The value of a proper warm-up routine prior to any activity has been recognized as an optimal method of preventing injury. Whether preparing for an athletic competition or a 15-minute drum solo, your performance will be enhanced by routinely performing a consistent warm-up routine that includes light cardiovascular, stretching, and flexibility exercises.
Warm up to drum, do not drum to warm up! Typically, the warm-up begins with a light cardiovascular workout to elevate local tissue temperatures and to increase blood flow to the limbs. Walking, jogging, or riding a stationary bike are standard methods and should begin slowly, be continuous, and progress gradually over 10 to 15 minutes. Warming up helps to raise the deep muscle and connective tissue temperature, which allows for greater flexibility and reduces the risk of muscle strain or tears and ligament sprains, helping to prevent post-exercise muscle soreness. The primary objective is to prepare our tendons, ligaments, and muscles for the explosive forces that are applied to these tissues during strenuous activity.
It’s important to understand that stretching isn’t a replacement for a proper warm-up and should only occur after you have finished a full warm-up routine. Static stretching is the most common stretching technique – others include dynamic stretching, slow movement stretching, and proprioceptive neuromuscular facilitation (PNF) stretching.
Static stretching can be performed alone and consists of a voluntary passive elongation of a specific muscle. Stretch slowly and gently to the point of tension, which will cause a slight feeling of discomfort, but shouldn’t cause pain. Hold the stretch for 10 to 15 seconds and then perform it on the opposite side of the body. It’s a bad idea to bounce in order to further stretch a muscle. Stretches should be repeated two to three times. A complete stretching routine for drummers can be found in my article “Stretches For Drummers” in the December 2005 issue of DRUM! Magazine.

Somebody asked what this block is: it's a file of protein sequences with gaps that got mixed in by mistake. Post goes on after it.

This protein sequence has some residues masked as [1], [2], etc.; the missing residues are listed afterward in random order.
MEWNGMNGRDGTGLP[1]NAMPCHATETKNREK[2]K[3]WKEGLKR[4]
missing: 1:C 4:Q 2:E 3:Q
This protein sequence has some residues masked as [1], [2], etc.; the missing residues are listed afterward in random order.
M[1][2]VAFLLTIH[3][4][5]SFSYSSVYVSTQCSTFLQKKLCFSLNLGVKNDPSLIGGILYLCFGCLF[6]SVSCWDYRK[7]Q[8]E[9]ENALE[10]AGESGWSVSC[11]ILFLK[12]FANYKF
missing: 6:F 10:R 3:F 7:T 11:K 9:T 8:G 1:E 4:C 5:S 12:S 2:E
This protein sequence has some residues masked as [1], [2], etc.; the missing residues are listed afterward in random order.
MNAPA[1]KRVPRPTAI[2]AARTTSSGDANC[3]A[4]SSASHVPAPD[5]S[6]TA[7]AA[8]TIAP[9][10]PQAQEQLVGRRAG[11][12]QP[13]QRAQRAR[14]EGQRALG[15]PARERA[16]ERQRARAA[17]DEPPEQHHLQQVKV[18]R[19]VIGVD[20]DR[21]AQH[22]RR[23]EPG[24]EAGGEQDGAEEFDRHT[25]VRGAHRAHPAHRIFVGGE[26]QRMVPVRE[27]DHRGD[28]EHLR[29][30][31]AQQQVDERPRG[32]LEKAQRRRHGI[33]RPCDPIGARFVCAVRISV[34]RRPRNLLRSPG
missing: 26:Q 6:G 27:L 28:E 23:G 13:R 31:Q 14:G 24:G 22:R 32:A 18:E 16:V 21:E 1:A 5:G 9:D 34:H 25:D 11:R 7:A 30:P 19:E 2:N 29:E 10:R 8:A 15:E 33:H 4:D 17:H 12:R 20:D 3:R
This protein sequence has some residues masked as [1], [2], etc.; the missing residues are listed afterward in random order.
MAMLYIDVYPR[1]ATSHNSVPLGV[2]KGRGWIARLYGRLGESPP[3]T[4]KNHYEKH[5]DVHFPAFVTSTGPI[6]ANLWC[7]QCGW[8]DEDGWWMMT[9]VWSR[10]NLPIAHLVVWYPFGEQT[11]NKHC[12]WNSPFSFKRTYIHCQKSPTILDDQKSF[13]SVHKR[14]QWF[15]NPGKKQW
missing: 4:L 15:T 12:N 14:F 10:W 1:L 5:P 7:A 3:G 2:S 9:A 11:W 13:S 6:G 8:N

Once the major muscle groups have been properly stretched, you should begin drum specific warm-up exercises for your hands and feet.
A post-performance cool-down is just as important as a pre-performance warm-up. Walking or jogging for five minutes allows body functions to return to pre-exertion levels. Performing a light static stretch while cooling down will help circulate lactic acid that accumulated in muscle and control soreness. Applying ice to a sore area of the body will create a localized vasoconstriction in the affected area that will limit the inflammatory response that can potentially develop with repetitive activity.